Should Uber Have To Follow The Law? Part 2

ratpag must be old, because we don’t “get” Uber. The company, Uber, makes an app, also called Uber, that connects ride-seekers with operators of taxicabs, limousines, or just private citizens who happen to own a car. Uber sets the rates, which change dynamically based on anticipated demand, and takes a 20% commission.

The part that seems to trouble regulators is the private citizen drivers, or as Uber calls it “ride sharing”. There are some stipulations to being a private driver. It varies based on jurisdiction, but generally the requirements are that a driver by at least 23 years of age, with personal insurance, and a four-door car in “excellent condition” which we assume means a $5 state inspection. They also run a background check, but since they’re a private company we have to just trust them to do a thorough job.

ratpag doesn’t doubt that there are plenty of safe drivers now. The problem comes when surging supply outstrips demand, and Uber has to cut prices, and suddenly every driver is working for minimum wage plus tips. Have you seen the typical non-regulated “professional” driver in a personal vehicle?

“Comparing a silly pizza commercial to a industry titan like Uber? Come on ratpag, be serious!”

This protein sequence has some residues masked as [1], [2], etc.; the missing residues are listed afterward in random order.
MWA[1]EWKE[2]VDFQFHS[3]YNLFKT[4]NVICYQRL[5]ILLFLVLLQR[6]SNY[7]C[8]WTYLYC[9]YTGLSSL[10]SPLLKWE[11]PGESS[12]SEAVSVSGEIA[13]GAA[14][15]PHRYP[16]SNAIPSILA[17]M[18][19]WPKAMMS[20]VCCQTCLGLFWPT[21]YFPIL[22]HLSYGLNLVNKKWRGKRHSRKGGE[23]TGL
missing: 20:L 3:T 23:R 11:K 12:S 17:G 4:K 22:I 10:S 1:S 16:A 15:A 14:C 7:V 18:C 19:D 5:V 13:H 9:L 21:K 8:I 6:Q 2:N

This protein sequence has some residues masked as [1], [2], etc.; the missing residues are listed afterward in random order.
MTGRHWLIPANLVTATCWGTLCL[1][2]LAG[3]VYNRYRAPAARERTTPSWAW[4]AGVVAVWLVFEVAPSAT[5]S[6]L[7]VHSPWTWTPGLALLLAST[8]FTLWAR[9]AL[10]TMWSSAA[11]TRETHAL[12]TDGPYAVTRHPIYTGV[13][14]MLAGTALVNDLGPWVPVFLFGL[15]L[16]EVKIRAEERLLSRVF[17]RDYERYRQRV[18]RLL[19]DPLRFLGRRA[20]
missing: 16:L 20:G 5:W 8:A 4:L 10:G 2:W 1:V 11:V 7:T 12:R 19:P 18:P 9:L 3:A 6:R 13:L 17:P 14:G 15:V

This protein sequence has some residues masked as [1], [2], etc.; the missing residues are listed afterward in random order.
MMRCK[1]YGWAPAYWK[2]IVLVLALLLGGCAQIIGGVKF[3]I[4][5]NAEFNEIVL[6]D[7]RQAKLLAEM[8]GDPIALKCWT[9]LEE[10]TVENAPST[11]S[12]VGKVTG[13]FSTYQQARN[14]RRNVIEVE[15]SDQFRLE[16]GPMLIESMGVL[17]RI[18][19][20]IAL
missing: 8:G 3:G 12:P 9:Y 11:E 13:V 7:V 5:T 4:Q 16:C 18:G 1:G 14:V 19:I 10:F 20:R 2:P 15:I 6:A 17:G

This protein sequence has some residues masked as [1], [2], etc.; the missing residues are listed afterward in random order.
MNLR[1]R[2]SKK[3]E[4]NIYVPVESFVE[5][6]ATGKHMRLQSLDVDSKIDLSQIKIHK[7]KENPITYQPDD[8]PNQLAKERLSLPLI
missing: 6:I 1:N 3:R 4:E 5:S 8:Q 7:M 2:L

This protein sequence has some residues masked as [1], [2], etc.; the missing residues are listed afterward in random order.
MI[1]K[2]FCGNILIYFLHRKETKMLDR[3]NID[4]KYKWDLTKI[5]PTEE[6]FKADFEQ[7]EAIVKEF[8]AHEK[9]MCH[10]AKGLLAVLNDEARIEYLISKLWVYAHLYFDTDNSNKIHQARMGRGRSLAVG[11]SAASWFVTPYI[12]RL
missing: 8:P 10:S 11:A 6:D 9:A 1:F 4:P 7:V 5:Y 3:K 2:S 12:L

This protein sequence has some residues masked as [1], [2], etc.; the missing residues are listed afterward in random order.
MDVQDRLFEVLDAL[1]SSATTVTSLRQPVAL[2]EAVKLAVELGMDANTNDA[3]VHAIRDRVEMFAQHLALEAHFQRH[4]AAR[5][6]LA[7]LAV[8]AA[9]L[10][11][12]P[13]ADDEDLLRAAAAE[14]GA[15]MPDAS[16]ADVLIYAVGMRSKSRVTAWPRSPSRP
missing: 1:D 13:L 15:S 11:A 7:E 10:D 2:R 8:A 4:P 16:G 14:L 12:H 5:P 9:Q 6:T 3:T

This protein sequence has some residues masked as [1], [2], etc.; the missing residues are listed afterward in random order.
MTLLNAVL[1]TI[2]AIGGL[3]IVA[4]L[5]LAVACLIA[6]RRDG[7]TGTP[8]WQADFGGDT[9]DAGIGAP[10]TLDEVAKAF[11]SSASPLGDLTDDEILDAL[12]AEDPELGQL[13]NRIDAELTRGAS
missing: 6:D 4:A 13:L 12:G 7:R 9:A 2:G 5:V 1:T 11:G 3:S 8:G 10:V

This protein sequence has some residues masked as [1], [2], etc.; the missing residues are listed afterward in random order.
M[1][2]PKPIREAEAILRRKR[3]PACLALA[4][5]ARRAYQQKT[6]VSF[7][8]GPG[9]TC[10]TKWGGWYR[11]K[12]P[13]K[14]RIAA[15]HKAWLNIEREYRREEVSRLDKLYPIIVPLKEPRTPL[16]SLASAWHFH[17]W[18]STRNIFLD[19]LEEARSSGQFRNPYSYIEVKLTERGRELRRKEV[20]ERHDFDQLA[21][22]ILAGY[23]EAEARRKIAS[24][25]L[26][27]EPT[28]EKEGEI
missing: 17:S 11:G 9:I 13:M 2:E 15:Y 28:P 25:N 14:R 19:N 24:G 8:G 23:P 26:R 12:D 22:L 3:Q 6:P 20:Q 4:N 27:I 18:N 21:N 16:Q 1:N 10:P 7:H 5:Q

Oh believe it. Uber is worth $18 billion, and their CEO uses the words “dude” and “magic” when describing their business strategy.

“The reason Uber could be expensive is because you’re not just paying for the car — you’re paying for the other dude in the car,” Uber CEO Travis Kalanick said at a recent conference. “When there’s no other dude in the car, the cost of taking an Uber anywhere becomes cheaper than owning a vehicle. So the magic there is, you basically bring the cost below the cost of ownership for everybody, and then car ownership goes away.”


To recap: renting will be cheaper than owning when there’s no driver, because of what, free parking? You’ll still have to pay for fuel, maintenance, insurance, cleaning, tolls, other user fees, etc. It will just be rolled into the cost of rental.

Oh wait, he already answered the question. Literally “magic.”

This entry was posted in ratpag Judges, Transportation Legislation Station and tagged , , . Bookmark the permalink.

One Response to Should Uber Have To Follow The Law? Part 2

  1. Pingback: Should MonkeyParking Have To Obey The Law? | ratpag

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